The Hanged Man: A Tarot Card Mystery
by David Skibbins
Review by Gayle Surrette
St. Martin's Minotaur Hardcover ISBN/ITEM#: 9780312377830
Date: 19 August 2008 List Price $24.95 Amazon US / Amazon UK
Links: Interview: David Skibbins / Show Official Info /
The fourth book in the Tarot Card Mystery series, it is a more complex mystery, weaving together two story lines and several points of view. Beyond the mystery, the characters are forced to recognize themselves, define themselves, and accept who they are. While there is a mystery to be solved, each book is also an exploration of the human spirit. Warren is crazy, for some definitions of crazy. He's manic/depressive and knows that he has limitations even with his medication, so he questions himself and his perceptions and feelings, testing them against what he knows of himself.
He's made a lot of changes to his life during the last three books and each change required accommodation. He was willing to make these changes but hadn't looked forward to see the repercussions. Committing to a relationship usually means accepting the need to assist the partner when they need help. Warren feels he's given all he can and wants to go only this far and no farther -- he wants his controlled predictable life. Sally knows that life can't be controlled. She's hurt but must help the friend who stood by her in her time of trouble.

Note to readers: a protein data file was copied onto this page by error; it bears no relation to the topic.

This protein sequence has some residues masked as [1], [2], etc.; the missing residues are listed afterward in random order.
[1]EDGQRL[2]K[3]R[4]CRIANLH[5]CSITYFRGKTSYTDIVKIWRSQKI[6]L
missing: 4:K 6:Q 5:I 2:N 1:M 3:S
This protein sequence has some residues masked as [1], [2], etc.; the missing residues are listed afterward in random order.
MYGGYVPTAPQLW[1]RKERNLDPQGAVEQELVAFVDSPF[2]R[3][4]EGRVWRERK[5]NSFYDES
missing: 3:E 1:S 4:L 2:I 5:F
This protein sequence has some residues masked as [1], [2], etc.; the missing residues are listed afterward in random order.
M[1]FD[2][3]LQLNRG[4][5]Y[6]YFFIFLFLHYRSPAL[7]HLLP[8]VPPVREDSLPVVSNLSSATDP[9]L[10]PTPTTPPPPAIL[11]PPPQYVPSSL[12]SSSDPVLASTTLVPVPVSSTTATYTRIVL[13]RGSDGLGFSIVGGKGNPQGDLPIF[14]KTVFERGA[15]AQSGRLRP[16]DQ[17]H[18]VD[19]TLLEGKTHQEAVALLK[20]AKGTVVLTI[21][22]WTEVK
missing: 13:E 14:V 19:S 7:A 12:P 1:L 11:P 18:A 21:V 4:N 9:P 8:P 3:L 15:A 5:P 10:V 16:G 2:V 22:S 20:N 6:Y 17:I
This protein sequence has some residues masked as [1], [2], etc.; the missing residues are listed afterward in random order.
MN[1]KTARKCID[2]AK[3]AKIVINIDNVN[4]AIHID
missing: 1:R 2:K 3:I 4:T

Conflict usually drives us to change. Warren finds the cards won't let him stand aside, for the Hanged Man continues to pop out of the deck, taunting him to get involved. But the initial refusal may have soured the relationship with Sally. Can he help her free her friend and patch their still new relationship?
In this book, we learn more of Sally McLaughlin's background. She has her own inner demons to deal with. Heather Tallbridge, now living with Sally, steps in to help find a murderer, showing that she has a strong inner core in spite of all the problems she's had to deal with.
These books are, on the surface, easy reads: mystery, adventure, multi-dimensional characters, humor, drama, and information about tarot cards and numerology. Yet there is also many significantly deeper issues being questioned -- not in-your-face, but as part of the interactions between the characters and as the characters think about themselves. These thoughts and issues seem to stay with the reader long after the book is over. I learned in this one that I had some pretty nasty assumptions and prejudices regarding BDSM. I learned that to a greater degree my assumptions were wrong. It's definitely not for me, but at least now I have a better understanding of the practice and its practitioners. This whole plot thread was ultimately an eye-opener on many levels. So readers may want to be aware that this is a big element of the story.
Throughout the series, the characters have been growing, changing, and living. Fictional people, allowed growth, make books that also grow and develop with their cast and the skill level of the author. These books just keep getting better and better.